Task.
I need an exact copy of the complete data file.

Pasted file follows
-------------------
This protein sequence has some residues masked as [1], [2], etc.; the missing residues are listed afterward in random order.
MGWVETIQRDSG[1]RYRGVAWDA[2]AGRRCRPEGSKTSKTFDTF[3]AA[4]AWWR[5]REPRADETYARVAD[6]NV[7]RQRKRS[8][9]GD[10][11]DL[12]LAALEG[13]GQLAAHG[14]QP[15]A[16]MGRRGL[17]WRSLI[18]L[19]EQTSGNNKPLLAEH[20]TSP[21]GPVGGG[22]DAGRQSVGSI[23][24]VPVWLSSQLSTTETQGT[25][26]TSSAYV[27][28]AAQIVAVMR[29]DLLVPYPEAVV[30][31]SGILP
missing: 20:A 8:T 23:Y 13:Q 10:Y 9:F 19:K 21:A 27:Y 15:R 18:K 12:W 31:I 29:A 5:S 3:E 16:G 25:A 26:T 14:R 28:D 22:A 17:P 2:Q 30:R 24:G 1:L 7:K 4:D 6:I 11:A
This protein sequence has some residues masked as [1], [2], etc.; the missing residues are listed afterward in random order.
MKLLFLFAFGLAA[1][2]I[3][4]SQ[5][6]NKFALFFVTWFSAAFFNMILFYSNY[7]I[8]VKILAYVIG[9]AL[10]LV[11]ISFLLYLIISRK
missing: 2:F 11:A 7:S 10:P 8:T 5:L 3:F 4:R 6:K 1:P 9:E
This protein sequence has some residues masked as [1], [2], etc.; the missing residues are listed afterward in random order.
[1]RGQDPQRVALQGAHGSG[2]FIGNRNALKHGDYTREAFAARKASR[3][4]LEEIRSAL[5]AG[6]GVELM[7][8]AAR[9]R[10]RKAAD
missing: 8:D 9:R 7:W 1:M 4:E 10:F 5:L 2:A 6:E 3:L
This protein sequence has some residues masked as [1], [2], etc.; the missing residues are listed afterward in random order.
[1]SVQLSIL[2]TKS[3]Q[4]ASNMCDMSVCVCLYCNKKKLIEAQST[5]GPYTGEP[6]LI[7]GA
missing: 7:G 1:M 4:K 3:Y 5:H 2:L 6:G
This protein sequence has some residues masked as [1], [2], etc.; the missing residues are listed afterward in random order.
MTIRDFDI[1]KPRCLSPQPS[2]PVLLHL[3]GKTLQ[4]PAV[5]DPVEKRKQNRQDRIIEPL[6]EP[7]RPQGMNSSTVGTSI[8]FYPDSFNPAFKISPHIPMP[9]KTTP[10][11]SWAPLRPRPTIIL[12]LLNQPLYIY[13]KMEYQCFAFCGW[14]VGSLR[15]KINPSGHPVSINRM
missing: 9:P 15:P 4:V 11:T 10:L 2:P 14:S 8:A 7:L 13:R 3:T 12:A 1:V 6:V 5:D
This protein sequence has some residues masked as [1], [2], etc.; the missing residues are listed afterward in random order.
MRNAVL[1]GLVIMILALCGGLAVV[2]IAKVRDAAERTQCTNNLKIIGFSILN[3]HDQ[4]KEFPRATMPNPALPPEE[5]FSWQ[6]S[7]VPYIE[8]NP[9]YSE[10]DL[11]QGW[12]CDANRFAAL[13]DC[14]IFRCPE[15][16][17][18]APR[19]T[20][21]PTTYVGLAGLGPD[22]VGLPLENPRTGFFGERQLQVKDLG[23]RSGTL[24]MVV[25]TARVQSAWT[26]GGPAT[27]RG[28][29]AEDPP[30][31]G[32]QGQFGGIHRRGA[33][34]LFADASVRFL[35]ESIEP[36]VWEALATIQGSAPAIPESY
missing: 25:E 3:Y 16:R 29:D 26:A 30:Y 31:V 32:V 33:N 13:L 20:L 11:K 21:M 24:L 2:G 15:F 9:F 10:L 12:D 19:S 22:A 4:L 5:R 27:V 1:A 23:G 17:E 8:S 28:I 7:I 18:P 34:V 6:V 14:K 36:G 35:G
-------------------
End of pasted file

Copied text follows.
This protein sequence has some residues masked as [1], [2], etc.; the missing residues are listed afterward in random order.
MGWVETIQRDSG[1]RYRGVAWDA[2]AGRRCRPEGSKTSKTFDTF[3]AA[4]AWWR[5]REPRADETYARVAD[6]NV[7]RQRKRS[8][9]GD[10][11]DL[12]LAALEG[13]GQLAAHG[14]QP[15]A[16]MGRRGL[17]WRSLI[18]L[19]EQTSGNNKPLLAEH[20]TSP[21]GPVGGG[22]DAGRQSVGSI[23][24]VPVWLSSQLSTTETQGT[25][26]TSSAYV[27][28]AAQIVAVMR[29]DLLVPYPEAVV[30][31]SGILP
missing: 20:A 8:T 23:Y 13:Q 10:Y 9:F 19:K 21:A 27:Y 15:R 18:K 12:W 31:I 29:A 5:S 3:E 16:G 25:A 26:T 14:R 28:D 22:A 17:P 2:Q 30:R 24:G 1:L 7:K 4:D 6:I 11:A
This protein sequence has some residues masked as [1], [2], etc.; the missing residues are listed afterward in random order.
MKLLFLFAFGLAA[1][2]I[3][4]SQ[5][6]NKFALFFVTWFSAAFFNMILFYSNY[7]I[8]VKILAYVIG[9]AL[10]LV[11]ISFLLYLIISRK
missing: 2:F 11:A 7:S 10:P 8:T 5:L 3:F 4:R 6:K 1:P 9:E
This protein sequence has some residues masked as [1], [2], etc.; the missing residues are listed afterward in random order.
[1]RGQDPQRVALQGAHGSG[2]FIGNRNALKHGDYTREAFAARKASR[3][4]LEEIRSAL[5]AG[6]GVELM[7][8]AAR[9]R[10]RKAAD
missing: 8:D 9:R 7:W 1:M 4:E 10:F 5:L 2:A 6:E 3:L
This protein sequence has some residues masked as [1], [2], etc.; the missing residues are listed afterward in random order.
[1]SVQLSIL[2]TKS[3]Q[4]ASNMCDMSVCVCLYCNKKKLIEAQST[5]GPYTGEP[6]LI[7]GA
missing: 7:G 1:M 4:K 3:Y 5:H 2:L 6:G
This protein sequence has some residues masked as [1], [2], etc.; the missing residues are listed afterward in random order.
MTIRDFDI[1]KPRCLSPQPS[2]PVLLHL[3]GKTLQ[4]PAV[5]DPVEKRKQNRQDRIIEPL[6]EP[7]RPQGMNSSTVGTSI[8]FYPDSFNPAFKISPHIPMP[9]KTTP[10][11]SWAPLRPRPTIIL[12]LLNQPLYIY[13]KMEYQCFAFCGW[14]VGSLR[15]KINPSGHPVSINRM
missing: 9:P 15:P 4:V 11:T 10:L 2:P 14:S 8:A 7:L 13:R 3:T 12:A 1:V 6:V 5:D
This protein sequence has some residues masked as [1], [2], etc.; the missing residues are listed afterward in random order.
MRNAVL[1]GLVIMILALCGGLAVV[2]IAKVRDAAERTQCTNNLKIIGFSILN[3]HDQ[4]KEFPRATMPNPALPPEE[5]FSWQ[6]S[7]VPYIE[8]NP[9]YSE[10]DL[11]QGW[12]CDANRFAAL[13]DC[14]IFRCPE[15][16][17][18]APR[19]T[20][21]PTTYVGLAGLGPD[22]VGLPLENPRTGFFGERQLQVKDLG[23]RSGTL[24]MVV[25]TARVQSAWT[26]GGPAT[27]RG[28][29]AEDPP[30][31]G[32]QGQFGGIHRRGA[33][34]LFADASVRFL[35]ESIEP[36]VWEALATIQGSAPAIPESY
missing: 25:E 3:Y 16:R 29:D 26:A 30:Y 31:V 32:V 33:N 13:L 20:L 11:K 21:M 24:L 2:G 15:F 9:F 10:L 12:D 19:S 22:A 4:L 5:R 27:V 1:A 23:G 17:E 8:S 28:I 7:I 18:P 34:V 6:V 14:K 36:G 35:G